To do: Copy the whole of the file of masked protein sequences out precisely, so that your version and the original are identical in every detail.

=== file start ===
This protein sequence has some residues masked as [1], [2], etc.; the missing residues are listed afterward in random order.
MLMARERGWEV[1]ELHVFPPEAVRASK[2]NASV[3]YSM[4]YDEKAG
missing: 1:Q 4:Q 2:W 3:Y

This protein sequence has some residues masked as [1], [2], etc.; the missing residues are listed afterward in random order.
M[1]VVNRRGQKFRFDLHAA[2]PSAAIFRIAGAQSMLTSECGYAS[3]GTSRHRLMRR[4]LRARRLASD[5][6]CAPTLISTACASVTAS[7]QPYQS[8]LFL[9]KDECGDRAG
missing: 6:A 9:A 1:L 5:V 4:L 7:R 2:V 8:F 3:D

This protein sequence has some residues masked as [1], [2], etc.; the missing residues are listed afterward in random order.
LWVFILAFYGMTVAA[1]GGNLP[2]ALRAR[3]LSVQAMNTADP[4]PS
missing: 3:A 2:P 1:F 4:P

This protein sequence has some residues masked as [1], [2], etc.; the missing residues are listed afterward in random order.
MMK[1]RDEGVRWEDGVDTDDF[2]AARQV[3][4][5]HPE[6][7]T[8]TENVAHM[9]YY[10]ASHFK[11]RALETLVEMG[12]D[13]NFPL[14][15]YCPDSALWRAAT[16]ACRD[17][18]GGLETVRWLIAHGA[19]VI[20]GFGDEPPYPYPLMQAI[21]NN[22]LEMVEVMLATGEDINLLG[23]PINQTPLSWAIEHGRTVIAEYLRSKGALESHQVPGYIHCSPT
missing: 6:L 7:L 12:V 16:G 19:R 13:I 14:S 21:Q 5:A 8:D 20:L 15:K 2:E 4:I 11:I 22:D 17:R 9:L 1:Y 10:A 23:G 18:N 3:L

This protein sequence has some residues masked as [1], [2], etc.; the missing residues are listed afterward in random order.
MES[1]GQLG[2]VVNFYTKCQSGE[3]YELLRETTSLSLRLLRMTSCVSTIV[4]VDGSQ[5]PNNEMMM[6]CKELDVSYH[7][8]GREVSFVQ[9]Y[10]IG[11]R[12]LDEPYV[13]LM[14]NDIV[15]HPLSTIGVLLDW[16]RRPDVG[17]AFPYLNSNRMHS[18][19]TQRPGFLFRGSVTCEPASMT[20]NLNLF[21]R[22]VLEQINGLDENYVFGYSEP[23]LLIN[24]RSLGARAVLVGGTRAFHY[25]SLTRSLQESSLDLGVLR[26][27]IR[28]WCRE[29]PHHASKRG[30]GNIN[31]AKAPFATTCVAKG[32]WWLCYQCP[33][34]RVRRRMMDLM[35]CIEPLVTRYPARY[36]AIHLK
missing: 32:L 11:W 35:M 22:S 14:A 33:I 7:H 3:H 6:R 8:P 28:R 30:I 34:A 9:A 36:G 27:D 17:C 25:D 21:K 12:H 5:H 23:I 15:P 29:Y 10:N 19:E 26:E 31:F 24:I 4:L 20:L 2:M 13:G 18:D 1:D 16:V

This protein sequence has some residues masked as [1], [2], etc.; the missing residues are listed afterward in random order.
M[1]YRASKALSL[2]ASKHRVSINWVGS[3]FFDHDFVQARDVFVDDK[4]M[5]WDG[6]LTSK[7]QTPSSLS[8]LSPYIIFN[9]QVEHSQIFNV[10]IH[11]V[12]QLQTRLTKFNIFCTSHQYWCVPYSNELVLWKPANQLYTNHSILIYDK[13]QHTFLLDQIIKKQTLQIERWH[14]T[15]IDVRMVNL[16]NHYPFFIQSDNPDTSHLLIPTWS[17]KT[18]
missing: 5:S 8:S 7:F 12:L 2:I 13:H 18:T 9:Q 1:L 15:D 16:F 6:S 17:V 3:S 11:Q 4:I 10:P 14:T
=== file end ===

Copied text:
This protein sequence has some residues masked as [1], [2], etc.; the missing residues are listed afterward in random order.
MLMARERGWEV[1]ELHVFPPEAVRASK[2]NASV[3]YSM[4]YDEKAG
missing: 1:Q 4:Q 2:W 3:Y

This protein sequence has some residues masked as [1], [2], etc.; the missing residues are listed afterward in random order.
M[1]VVNRRGQKFRFDLHAA[2]PSAAIFRIAGAQSMLTSECGYAS[3]GTSRHRLMRR[4]LRARRLASD[5][6]CAPTLISTACASVTAS[7]QPYQS[8]LFL[9]KDECGDRAG
missing: 6:A 9:A 1:L 5:V 4:L 7:R 2:V 8:F 3:D

This protein sequence has some residues masked as [1], [2], etc.; the missing residues are listed afterward in random order.
LWVFILAFYGMTVAA[1]GGNLP[2]ALRAR[3]LSVQAMNTADP[4]PS
missing: 3:A 2:P 1:F 4:P

This protein sequence has some residues masked as [1], [2], etc.; the missing residues are listed afterward in random order.
MMK[1]RDEGVRWEDGVDTDDF[2]AARQV[3][4][5]HPE[6][7]T[8]TENVAHM[9]YY[10]ASHFK[11]RALETLVEMG[12]D[13]NFPL[14][15]YCPDSALWRAAT[16]ACRD[17][18]GGLETVRWLIAHGA[19]VI[20]GFGDEPPYPYPLMQAI[21]NN[22]LEMVEVMLATGEDINLLG[23]PINQTPLSWAIEHGRTVIAEYLRSKGALESHQVPGYIHCSPT
missing: 6:L 7:L 12:V 16:G 19:R 13:I 14:S 21:Q 5:A 8:D 20:L 15:K 2:E 4:I 11:I 22:D 17:R 9:L 1:Y 10:A 23:G 18:N 3:L

This protein sequence has some residues masked as [1], [2], etc.; the missing residues are listed afterward in random order.
MES[1]GQLG[2]VVNFYTKCQSGE[3]YELLRETTSLSLRLLRMTSCVSTIV[4]VDGSQ[5]PNNEMMM[6]CKELDVSYH[7][8]GREVSFVQ[9]Y[10]IG[11]R[12]LDEPYV[13]LM[14]NDIV[15]HPLSTIGVLLDW[16]RRPDVG[17]AFPYLNSNRMHS[18][19]TQRPGFLFRGSVTCEPASMT[20]NLNLF[21]R[22]VLEQINGLDENYVFGYSEP[23]LLIN[24]RSLGARAVLVGGTRAFHY[25]SLTRSLQESSLDLGVLR[26][27]IR[28]WCRE[29]PHHASKRG[30]GNIN[31]AKAPFATTCVAKG[32]WWLCYQCP[33][34]RVRRRMMDLM[35]CIEPLVTRYPARY[36]AIHLK
missing: 32:L 11:W 35:M 22:S 14:A 33:I 7:H 3:H 6:R 8:P 28:R 30:I 34:A 9:A 36:G 27:D 17:C 25:D 21:K 12:H 5:H 23:I 15:P 29:Y 10:N 19:E 26:E 31:F 24:I 4:L 20:L 2:M 13:G 18:D 1:D 16:V

This protein sequence has some residues masked as [1], [2], etc.; the missing residues are listed afterward in random order.
M[1]YRASKALSL[2]ASKHRVSINWVGS[3]FFDHDFVQARDVFVDDK[4]M[5]WDG[6]LTSK[7]QTPSSLS[8]LSPYIIFN[9]QVEHSQIFNV[10]IH[11]V[12]QLQTRLTKFNIFCTSHQYWCVPYSNELVLWKPANQLYTNHSILIYDK[13]QHTFLLDQIIKKQTLQIERWH[14]T[15]IDVRMVNL[16]NHYPFFIQSDNPDTSHLLIPTWS[17]KT[18]
missing: 5:S 8:S 7:F 12:L 2:I 13:H 18:T 9:Q 1:L 15:D 16:F 6:S 17:V 3:S 11:Q 4:I 10:P 14:T